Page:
"No employee should feel that they have to consent to unwanted sexual advances in order to maintain their employment..."
A federal judge has ordered Mexicali Chicken & Salads, an El Centro, Calif.-based restaurant, to pay $27,692 to resolve a discrimination lawsuit filed by the U.S. Equal Employment Opportunity Commission (EEOC) on behalf of a female employee who was sexually harassed by her manager and then fired when she complained, the federal agency announced today.
EEOC charged that the restaurant manager sexually harassed a young shift supervisor, who rejected his advances and shortly thereafter complained of the harassing behavior to another manager. Within days of the employee's complaint and rejection of the manager's sexual advances, the female employee was terminated. The federal court found a substantial monetary amount was warranted, recognizing that "Mexicali Chicken's conduct, through its managers' actions and inaction, was wrongful and flagrantly violated federal law."
Such alleged conduct violates Title VII of the Civil Rights Act of 1964.
EEOC filed suit in U.S. District Court for the Southern District of California (EEOC v. Mexicali Chicken & Salads, Case No. 3:15-cv-02164-AJB-JMA) after first attempting to reach a pre-litigation settlement through its conciliation process.
"No employee should feel that they have to consent to unwanted sexual advances in order to maintain their employment," said Anna Park, regional attorney for EEOC's Los Angeles District, whose jurisdiction includes California's Imperial County. "Employers have a duty under the law to not only investigate claims of harassment but to also provide a workplace free of reprisal. Mexicali failed to engage in these efforts and the decision by the court will send a clear message to all employers that harassment and retaliation will not be tolerated."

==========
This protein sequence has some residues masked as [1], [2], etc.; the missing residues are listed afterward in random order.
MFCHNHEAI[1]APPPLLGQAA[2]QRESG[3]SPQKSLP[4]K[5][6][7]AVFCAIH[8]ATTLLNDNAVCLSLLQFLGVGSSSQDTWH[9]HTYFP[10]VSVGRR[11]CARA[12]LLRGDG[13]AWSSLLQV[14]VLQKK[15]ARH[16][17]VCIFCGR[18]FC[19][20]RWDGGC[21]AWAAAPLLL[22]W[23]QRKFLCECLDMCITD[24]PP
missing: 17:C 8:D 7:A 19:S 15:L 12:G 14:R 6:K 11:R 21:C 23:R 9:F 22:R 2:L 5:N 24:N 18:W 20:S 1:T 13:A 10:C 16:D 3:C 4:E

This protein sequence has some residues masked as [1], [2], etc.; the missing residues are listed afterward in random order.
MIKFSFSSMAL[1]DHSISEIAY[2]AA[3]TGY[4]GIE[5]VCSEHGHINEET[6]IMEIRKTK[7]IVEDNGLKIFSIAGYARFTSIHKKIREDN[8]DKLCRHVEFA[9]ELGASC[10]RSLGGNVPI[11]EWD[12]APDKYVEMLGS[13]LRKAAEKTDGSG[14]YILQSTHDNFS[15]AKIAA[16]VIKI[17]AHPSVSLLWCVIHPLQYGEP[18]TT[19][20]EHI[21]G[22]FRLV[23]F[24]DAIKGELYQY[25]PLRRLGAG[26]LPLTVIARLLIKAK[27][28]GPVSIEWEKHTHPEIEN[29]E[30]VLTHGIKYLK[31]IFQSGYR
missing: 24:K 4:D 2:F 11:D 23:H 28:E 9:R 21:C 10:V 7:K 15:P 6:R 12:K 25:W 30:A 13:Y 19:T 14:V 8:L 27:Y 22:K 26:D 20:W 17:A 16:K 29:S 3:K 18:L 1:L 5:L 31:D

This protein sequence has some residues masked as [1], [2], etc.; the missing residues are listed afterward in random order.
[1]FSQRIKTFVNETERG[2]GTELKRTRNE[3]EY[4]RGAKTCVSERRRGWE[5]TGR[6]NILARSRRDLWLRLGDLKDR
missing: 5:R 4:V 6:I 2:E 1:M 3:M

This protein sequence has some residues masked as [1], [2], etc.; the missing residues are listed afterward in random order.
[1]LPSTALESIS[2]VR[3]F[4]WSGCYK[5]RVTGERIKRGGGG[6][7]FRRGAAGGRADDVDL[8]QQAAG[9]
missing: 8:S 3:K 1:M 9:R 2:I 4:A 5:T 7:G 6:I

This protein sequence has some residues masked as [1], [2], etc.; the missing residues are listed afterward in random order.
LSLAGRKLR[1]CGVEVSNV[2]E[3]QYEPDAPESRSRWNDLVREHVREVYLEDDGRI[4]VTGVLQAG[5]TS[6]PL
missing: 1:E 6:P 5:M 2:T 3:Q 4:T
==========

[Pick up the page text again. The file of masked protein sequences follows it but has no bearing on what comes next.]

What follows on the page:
"Young workers can be more vulnerable to harassment in the workplace, as they may be unaware of their rights and the protections afforded to them by federal law," said Christopher Green, director for EEOC's San Diego Local Office. "Employers should have appropriate anti-harassment policies and reporting procedures in place to protect their workers from unwelcome behavior and retaliation.
Information regarding the EEOC's Youth @Work education and outreach efforts directed at young workers can be found at www.eeoc.gov/youth/.
EEOC advances opportunity in the workplace by enforcing federal laws prohibiting employment discrimination. More information is available at www.eeoc.gov
The original rainbow flag, called the Freedom Flag, was devised by Gilbert Baker in 1978. The design has undergone several revisions since its debut with 8 colored stripes, and today the most common variant consists of 6 stripes: red, orange, yellow, green, blue, and violet.
Picture of Gilbert Baker's original Freedom Flag showing the meaning of the 8 colors.